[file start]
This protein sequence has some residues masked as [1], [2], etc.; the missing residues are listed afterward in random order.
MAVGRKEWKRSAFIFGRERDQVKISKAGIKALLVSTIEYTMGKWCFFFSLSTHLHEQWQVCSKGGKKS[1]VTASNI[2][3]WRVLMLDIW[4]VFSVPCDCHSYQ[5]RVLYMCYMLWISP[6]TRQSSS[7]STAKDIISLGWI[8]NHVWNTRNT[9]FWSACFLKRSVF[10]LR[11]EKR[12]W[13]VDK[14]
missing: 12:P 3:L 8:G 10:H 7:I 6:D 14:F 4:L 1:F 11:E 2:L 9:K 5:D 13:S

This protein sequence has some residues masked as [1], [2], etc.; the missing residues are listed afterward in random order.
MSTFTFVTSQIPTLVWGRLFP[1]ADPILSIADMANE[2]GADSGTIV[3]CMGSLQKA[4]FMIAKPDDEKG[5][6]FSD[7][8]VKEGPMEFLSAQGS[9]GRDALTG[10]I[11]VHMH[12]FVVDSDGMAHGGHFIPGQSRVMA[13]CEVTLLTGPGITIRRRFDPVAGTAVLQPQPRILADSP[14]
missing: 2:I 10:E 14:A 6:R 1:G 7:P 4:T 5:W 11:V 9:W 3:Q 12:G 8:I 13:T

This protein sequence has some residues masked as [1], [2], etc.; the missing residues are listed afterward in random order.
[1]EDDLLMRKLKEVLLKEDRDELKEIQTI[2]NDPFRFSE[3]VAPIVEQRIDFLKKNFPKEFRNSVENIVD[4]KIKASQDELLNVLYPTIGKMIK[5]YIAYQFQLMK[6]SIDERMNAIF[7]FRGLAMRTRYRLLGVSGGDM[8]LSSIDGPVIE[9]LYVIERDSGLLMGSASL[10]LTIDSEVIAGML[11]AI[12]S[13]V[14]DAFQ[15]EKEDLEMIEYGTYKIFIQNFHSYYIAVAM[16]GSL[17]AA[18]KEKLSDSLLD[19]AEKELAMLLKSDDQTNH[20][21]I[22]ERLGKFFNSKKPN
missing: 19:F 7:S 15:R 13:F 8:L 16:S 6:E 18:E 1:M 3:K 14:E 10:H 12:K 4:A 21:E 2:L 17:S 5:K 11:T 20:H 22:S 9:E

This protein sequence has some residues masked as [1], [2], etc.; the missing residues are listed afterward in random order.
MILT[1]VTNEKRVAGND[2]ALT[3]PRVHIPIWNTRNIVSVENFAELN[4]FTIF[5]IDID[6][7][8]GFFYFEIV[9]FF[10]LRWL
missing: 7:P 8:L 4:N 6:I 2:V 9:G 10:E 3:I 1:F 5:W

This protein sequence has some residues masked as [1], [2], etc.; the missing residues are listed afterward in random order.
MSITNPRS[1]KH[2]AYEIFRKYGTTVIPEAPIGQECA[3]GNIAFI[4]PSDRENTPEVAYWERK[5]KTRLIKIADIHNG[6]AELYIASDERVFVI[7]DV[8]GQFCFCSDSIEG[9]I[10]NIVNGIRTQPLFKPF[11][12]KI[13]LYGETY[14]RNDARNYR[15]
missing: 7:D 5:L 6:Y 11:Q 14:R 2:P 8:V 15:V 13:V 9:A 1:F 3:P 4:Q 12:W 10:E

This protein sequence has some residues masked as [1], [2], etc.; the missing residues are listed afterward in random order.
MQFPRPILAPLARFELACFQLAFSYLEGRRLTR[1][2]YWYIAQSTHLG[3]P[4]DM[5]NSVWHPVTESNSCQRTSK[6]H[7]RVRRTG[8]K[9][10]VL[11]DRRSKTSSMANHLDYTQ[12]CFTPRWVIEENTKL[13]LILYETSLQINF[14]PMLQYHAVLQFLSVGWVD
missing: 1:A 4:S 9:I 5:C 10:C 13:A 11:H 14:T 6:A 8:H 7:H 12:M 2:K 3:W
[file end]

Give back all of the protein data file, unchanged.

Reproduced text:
This protein sequence has some residues masked as [1], [2], etc.; the missing residues are listed afterward in random order.
MAVGRKEWKRSAFIFGRERDQVKISKAGIKALLVSTIEYTMGKWCFFFSLSTHLHEQWQVCSKGGKKS[1]VTASNI[2][3]WRVLMLDIW[4]VFSVPCDCHSYQ[5]RVLYMCYMLWISP[6]TRQSSS[7]STAKDIISLGWI[8]NHVWNTRNT[9]FWSACFLKRSVF[10]LR[11]EKR[12]W[13]VDK[14]
missing: 12:P 3:L 8:G 10:H 7:I 6:D 14:F 4:L 1:F 11:E 2:L 9:K 5:D 13:S

This protein sequence has some residues masked as [1], [2], etc.; the missing residues are listed afterward in random order.
MSTFTFVTSQIPTLVWGRLFP[1]ADPILSIADMANE[2]GADSGTIV[3]CMGSLQKA[4]FMIAKPDDEKG[5][6]FSD[7][8]VKEGPMEFLSAQGS[9]GRDALTG[10]I[11]VHMH[12]FVVDSDGMAHGGHFIPGQSRVMA[13]CEVTLLTGPGITIRRRFDPVAGTAVLQPQPRILADSP[14]
missing: 2:I 10:E 14:A 6:R 1:G 7:P 4:T 5:W 11:V 9:W 3:Q 12:G 8:I 13:T

This protein sequence has some residues masked as [1], [2], etc.; the missing residues are listed afterward in random order.
[1]EDDLLMRKLKEVLLKEDRDELKEIQTI[2]NDPFRFSE[3]VAPIVEQRIDFLKKNFPKEFRNSVENIVD[4]KIKASQDELLNVLYPTIGKMIK[5]YIAYQFQLMK[6]SIDERMNAIF[7]FRGLAMRTRYRLLGVSGGDM[8]LSSIDGPVIE[9]LYVIERDSGLLMGSASL[10]LTIDSEVIAGML[11]AI[12]S[13]V[14]DAFQ[15]EKEDLEMIEYGTYKIFIQNFHSYYIAVAM[16]GSL[17]AA[18]KEKLSDSLLD[19]AEKELAMLLKSDDQTNH[20][21]I[22]ERLGKFFNSKKPN
missing: 19:F 7:S 15:R 13:F 8:L 16:S 6:E 18:E 1:M 3:K 14:E 10:H 12:K 4:A 21:E 2:L 17:S 5:K 11:T 20:H 22:S 9:E

This protein sequence has some residues masked as [1], [2], etc.; the missing residues are listed afterward in random order.
MILT[1]VTNEKRVAGND[2]ALT[3]PRVHIPIWNTRNIVSVENFAELN[4]FTIF[5]IDID[6][7][8]GFFYFEIV[9]FF[10]LRWL
missing: 7:P 8:L 4:N 6:I 2:V 9:G 10:E 3:I 1:F 5:W

This protein sequence has some residues masked as [1], [2], etc.; the missing residues are listed afterward in random order.
MSITNPRS[1]KH[2]AYEIFRKYGTTVIPEAPIGQECA[3]GNIAFI[4]PSDRENTPEVAYWERK[5]KTRLIKIADIHNG[6]AELYIASDERVFVI[7]DV[8]GQFCFCSDSIEG[9]I[10]NIVNGIRTQPLFKPF[11][12]KI[13]LYGETY[14]RNDARNYR[15]
missing: 7:D 5:L 6:Y 11:Q 14:R 2:P 8:V 15:V 13:V 9:A 1:F 3:P 4:Q 12:W 10:E

This protein sequence has some residues masked as [1], [2], etc.; the missing residues are listed afterward in random order.
MQFPRPILAPLARFELACFQLAFSYLEGRRLTR[1][2]YWYIAQSTHLG[3]P[4]DM[5]NSVWHPVTESNSCQRTSK[6]H[7]RVRRTG[8]K[9][10]VL[11]DRRSKTSSMANHLDYTQ[12]CFTPRWVIEENTKL[13]LILYETSLQINF[14]PMLQYHAVLQFLSVGWVD
missing: 1:A 4:S 9:I 5:C 10:C 13:A 11:H 14:T 6:A 8:H 7:H 12:M 2:K 3:W